Journal of Orthopedics and Joint Surgery

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VOLUME 4 , ISSUE 1 ( January-June, 2022 ) > List of Articles

CASE REPORT

Budding Well: A Fun and Sharing-based Rehabilitation Program through Music and Arts for the Children and Teenagers with Extremity Anomalies

Pak-Cheong Ho, Josephine M-W Wong, Wai-Wang Chau, Alice H-Y Cheung, Hiu-Wun Wong, Gabby S-S Hui, Edwin Lee, Judia S-C Yue, Michael Mak, Wing-Lim Tse

Keywords : Art, Child, Musculoskeletal abnormalities, Music, Rehabilitation

Citation Information : Ho P, Wong JM, Chau W, Cheung AH, Wong H, Hui GS, Lee E, Yue JS, Mak M, Tse W. Budding Well: A Fun and Sharing-based Rehabilitation Program through Music and Arts for the Children and Teenagers with Extremity Anomalies. 2022; 4 (1):40-46.

DOI: 10.5005/jp-journals-10079-1041

License: CC BY-NC 4.0

Published Online: 28-01-2022

Copyright Statement:  Copyright © 2022; The Author(s).


Abstract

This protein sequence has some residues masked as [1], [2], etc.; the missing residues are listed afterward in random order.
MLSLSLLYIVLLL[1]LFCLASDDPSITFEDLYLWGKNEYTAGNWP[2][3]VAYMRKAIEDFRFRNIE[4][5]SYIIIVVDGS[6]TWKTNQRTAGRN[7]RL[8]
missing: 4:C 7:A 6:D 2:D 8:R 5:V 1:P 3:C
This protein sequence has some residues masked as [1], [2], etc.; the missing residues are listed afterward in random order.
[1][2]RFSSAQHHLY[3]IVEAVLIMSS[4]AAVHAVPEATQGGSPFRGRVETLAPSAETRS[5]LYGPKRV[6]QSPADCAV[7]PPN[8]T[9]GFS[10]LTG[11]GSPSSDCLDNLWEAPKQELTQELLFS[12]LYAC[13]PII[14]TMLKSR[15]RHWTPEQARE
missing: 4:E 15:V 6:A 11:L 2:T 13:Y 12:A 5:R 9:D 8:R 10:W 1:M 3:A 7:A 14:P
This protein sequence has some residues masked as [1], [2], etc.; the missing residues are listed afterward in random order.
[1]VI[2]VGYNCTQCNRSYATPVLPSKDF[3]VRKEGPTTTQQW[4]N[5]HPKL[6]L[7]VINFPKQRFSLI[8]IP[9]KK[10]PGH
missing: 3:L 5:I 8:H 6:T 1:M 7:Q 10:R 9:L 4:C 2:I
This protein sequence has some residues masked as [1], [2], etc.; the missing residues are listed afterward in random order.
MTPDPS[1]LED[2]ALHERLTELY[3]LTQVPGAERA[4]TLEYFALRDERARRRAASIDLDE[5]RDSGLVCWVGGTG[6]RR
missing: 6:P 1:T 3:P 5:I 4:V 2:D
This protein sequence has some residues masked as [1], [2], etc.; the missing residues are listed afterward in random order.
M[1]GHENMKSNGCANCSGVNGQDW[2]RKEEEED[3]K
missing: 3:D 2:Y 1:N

Introduction: Children with physical disabilities are less likely to access music and arts due to their extremity anomalies. “Budding Well” is a non-conventional rehabilitation program providing music and arts courses for the targeted participants. The program has run through the third year and a review of the service outcomes has been sorted. Materials and methods: Aged 6–18 years with different kinds and degrees of limb dysfunctions were invited to join the program. The course consisted of 10 learning classes on playing harmonica (music) or painting (arts). Functional assessments [Bruininks-Oseretsky-Test-of-Motor- Proficiency second edition (BOT-2) and Grip-and-pinch strength] and psychosocial centric questionnaires [Lyubomirsky and Lepper\'s Subjective Happiness Scale (SHS), Well-being Index (WHO-5), and Culture-free Self-esteem Inventory-2 (CFESI-2) Form A] were performed and completed at the first and last (10th) class. Program evaluation questionnaire was filled at the last class. Results: Thirty-five participants (male = 20, female = 15) of mean age 8.65 joined the program. Functional assessments and psychosocial centric questionnaire outcomes except CFESI-2 did not show any statistical difference. Age sensitivity testing in CFESI-2 Social domain score showed the best result when cut-off age was at 10.5 (p = 0.04) and this cut-off value was further proved by receiver operating characteristic (ROC) analysis (p < 0.01). On subjective evaluation, parents noticed a significant improvement in the hand function of their children (p= 0.01). Conclusion: Hand functions and psychosocial skills of children and teenagers with different levels of physical disabilities or disfigurement proved to benefit from our program through music and arts. Participants of age at 10.5 best responded to the program, particularly on the significant improvement in self-esteem.


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